Chapter in history that still haunts an airline

London: Passengers and crew members of a British Airways flight were held captive in Kuwait in 1990. Now the passengers of the plane have started legal action against the UK government and the airline.  Iraq’s then leader Saddam Hussein invaded Kuwait. Hours after the invasion, BA Flight 149 was taken off when it landed in the Gulf state on August 2 in 1990 en route to Kuala Lumpur.

Some of the 367 passengers and crew members spent more than four months in captivity. They were used as human shields to protect the Iraqi dictator’s troops from attacks by the US and its allies during the first Gulf War.

Accusation against the UK government

94 of the passengers have filed a civil claim in the High Court of London, accusing the UK government and BA flight of deliberately putting citizens at risk. This information has been given by McCue Jury & Partners.

At the same time, the law firm says about this, ‘All the claimants suffered physical and mental damage during this situation, the consequences of which are still felt today.’ The complaint further claims that the UK government and the airline knew that the invasion had begun but still allowed the plane to land.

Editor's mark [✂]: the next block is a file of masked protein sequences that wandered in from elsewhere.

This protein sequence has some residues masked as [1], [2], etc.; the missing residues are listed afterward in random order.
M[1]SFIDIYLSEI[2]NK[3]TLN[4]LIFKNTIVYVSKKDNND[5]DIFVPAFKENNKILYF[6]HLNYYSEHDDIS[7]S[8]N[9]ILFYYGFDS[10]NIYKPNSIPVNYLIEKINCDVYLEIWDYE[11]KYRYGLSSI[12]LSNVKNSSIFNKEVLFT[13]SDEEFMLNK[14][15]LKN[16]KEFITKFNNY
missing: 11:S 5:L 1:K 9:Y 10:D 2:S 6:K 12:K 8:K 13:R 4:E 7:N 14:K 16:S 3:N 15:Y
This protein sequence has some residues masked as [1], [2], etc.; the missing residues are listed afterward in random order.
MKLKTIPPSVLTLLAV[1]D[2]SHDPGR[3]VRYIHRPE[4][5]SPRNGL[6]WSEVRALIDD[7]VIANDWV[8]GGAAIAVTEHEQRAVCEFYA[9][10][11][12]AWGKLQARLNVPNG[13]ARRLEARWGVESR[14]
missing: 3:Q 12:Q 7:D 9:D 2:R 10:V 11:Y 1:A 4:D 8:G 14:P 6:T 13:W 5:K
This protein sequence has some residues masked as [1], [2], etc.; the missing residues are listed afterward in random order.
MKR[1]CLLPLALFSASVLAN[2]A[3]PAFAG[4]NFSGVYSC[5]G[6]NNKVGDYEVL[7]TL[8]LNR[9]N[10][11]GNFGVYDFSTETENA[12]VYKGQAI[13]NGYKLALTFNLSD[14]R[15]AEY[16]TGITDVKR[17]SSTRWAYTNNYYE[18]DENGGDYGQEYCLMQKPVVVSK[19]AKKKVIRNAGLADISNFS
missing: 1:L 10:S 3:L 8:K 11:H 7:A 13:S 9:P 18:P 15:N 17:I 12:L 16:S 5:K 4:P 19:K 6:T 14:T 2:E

Was there any conspiracy by London behind this?

In 2003, a French court ordered the payment of 1.67 million euros to the French hostages of the BA flight. For information, let us tell you that British government files released in November 2021 revealed that the UK ambassador to Kuwait had informed London about the report of Iraqi infiltration before the flight landed, but this message was not passed on to BA. There have also been claims, which the government has denied, that London deliberately put passengers at risk by using the flight to deploy an undercover spy and delayed the flight to allow them to board the plane.


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